Mulan assumes the male name of Hua Jun when she reports for duty dressed in her father’s heavy battle armor, which conceals her feminine figure. Her commanding officer during training is Commander Tung (Donnie Yen, of “Ip Man” and “Rogue One”), who once served with her father in the previous war. Tung promises to turn all of the conscripted ‘boys’ into men, and his he trains them with rigorous tests of strength, endurance, and skill. At first, “Mulan/Hua Jun” holds back her innate talents (her ‘chi’, aka life-force, soul, etc) just a bit, in order to better fit in with the others. Tung makes his new troops take an honor pledge (with severe penalties for desertion or disloyalty) which includes oath to never lie–lying equals automatic expulsion and dishonor.
After a while, Mulan/Hua-Jun begins to relax and allow her gifts to surface during training, to the pleased attention of Commander Tung, and her admiring barracks mate Honghui (Yoson An). Finding many excuses to get out of bathing in front of the men, Mulan/Hua-Jun begins to reek, a fact not lost on Honghui. Finally getting a moment all to herself, Mulan/Hua-Jun finds a nearby lake in which to bathe late one night, away from the others. However, Honghui finds her and decides to enjoy the water for himself. Honghui makes overtures of comradeship to the ‘young man,’ but a nervous Mulan/Hua-Jun rebuffs his offers of friendship, desperately trying not to reveal herself both literally and figuratively–as she keeps everything beneath her shoulders submerged. Honghui leaves, and Mulan/Hua-Jun’s cover is maintained.
Note: There is an interesting moment that speaks very poetically to the plight of closeted trans-persons; when Mulan first arrives at the lake, she is dressed in her Hua Jun guise, but she sees her ’true’ feminine self reflected in the lake’s still waters. She is a woman, and proud to be a woman, but she cannot reveal her femininity for fear of violating her oath as well as disgracing her family. It’s a feeling many transgender persons can relate; that feeling of inner and outer selves not ‘matching’ somehow. Growing up overweight, I can relate to a certain level of body dysmorphia (and ridicule for being ‘different’) as well.
Word comes to Tung that the enemy is advancing, and that his trainees will have to go into battle far sooner than expected. Clad in full battle armor, Mulan/Hua-Jun excels in combat, using many of her gifts, but she is still being held back by her own fear of discovery. Going after a retreating squad of enemy forces on horseback, Mulan/Hua-Jun is temporarily separated from the rest of her troops.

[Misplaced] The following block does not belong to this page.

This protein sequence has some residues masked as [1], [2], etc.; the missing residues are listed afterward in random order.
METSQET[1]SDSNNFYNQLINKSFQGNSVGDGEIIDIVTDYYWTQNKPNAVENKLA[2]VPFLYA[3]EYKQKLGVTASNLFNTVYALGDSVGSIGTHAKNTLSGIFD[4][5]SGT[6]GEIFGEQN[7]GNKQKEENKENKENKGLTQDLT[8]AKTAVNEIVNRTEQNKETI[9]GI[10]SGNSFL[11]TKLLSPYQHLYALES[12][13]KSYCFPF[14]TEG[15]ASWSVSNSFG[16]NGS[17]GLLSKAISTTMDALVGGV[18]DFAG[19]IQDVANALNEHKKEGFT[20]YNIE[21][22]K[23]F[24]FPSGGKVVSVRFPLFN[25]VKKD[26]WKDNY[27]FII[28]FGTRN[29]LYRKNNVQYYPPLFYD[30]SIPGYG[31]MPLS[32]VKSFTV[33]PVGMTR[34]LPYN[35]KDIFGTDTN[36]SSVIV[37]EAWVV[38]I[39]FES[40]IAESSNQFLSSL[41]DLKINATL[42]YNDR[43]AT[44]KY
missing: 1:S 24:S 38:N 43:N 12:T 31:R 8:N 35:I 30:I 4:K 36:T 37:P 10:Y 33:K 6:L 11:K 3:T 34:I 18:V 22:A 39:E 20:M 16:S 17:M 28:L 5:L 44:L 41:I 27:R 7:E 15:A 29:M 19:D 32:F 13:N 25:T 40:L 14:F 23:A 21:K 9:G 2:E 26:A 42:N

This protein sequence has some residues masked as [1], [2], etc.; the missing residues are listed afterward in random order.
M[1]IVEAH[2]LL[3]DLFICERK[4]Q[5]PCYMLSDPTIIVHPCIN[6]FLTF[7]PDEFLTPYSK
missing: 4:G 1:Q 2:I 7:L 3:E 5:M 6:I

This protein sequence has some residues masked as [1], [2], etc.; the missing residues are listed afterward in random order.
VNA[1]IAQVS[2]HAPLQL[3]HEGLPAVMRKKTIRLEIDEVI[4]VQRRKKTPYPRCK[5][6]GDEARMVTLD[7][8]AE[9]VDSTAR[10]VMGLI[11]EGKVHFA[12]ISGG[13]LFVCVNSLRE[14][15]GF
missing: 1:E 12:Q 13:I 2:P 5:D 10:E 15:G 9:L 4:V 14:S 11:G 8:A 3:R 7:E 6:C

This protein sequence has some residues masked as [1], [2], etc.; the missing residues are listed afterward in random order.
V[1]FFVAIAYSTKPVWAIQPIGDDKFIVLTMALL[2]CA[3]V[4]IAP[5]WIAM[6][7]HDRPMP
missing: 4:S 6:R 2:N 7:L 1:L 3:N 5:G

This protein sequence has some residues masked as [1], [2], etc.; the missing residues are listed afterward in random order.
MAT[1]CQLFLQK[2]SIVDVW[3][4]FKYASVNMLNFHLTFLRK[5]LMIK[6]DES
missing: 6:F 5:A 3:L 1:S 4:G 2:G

In isolation, Mulan/Hua-Jun is met by the witch Xian Lang, who knows of Mulan’s secret identity, and makes an offer to ally herself with the gifted young woman, with the promise of combining their extraordinary powers. Xian Lang tells Mulan that living her life as a lie is poisoning her soul, and that the only way she can save her troops is to let go of the pretense and throw herself, body and soul, into the cause. Xian Lang has great empathy for Mulan, as her own subservience to the barbaric, untrustworthy Khan is mirrored in this young kindred spirit’s life under an oppressive patriarchy.
Taking the witch’s otherwise sound advice, Mulan drops the armor and helmet, letting her long hair flow behind her. Her spirit guide, a beautiful phoenix, flies overhead in support. Taking her bow and a quiver of arrows to a nearby snowy mountain range, she strategically places slain soldiers’ helmets in select spots to appear as ambushing forces. She then takes the bow and begins to slay a few of Khan’s horseback troops with deadly accuracy, making it appear like an ambush from multiple assassins.
Note: The phoenix, a glorious bird that rises majestically from the fiery destruction of its past life, can also be seen as none-too-accidental metaphor for any LGBTQ person who is finally experiencing the life they were meant to have. That Mulan now embraces her true feminine self, knowing the grave risks to her family and to herself shows tremendous courage; as does anyone who decides to experience reality (and their sexuality) on their own terms. Yes, the movie’s positive messages to trans and non-binary persons aren’t necessarily made overt, but the subtexts are definitely there for those who care to observe them.
Khan’s forces fire back, hitting the carefully placed helmets at key points along the snowy mountain, inadvertently triggering a massive avalanche that buries them in snow, allowing Tung’s forces a temporary victory. Elated in their victory, Honghui and the others soon begin to wonder what has happened to Hua Jun…
The fully feminine Mulan then emerges, still in her red soldier’s garments, as she comes clean to Commander Tung and her fellow troops. At first, there is confusion and anger within her regiment, as she has committed a grave cultural taboo. Obeying the letter of the honor code, Tung is forced to expel her from the unit for violating her oath of being truthful. She is sent home on horseback, in disgrace; if she returns, she faces execution. On her journey home, she is met once again by Xian Lang, who confides in Mulan that she was once exiled from her own people, and that she only allied herself with Khan to regain power. Betraying Khan, Xian Lang then tells Mulan that the battle in the mountains was merely a diversionary tactic–that the bulk of Khan’s forces are actually en route to the Imperial City in order to overthrow the Emperor.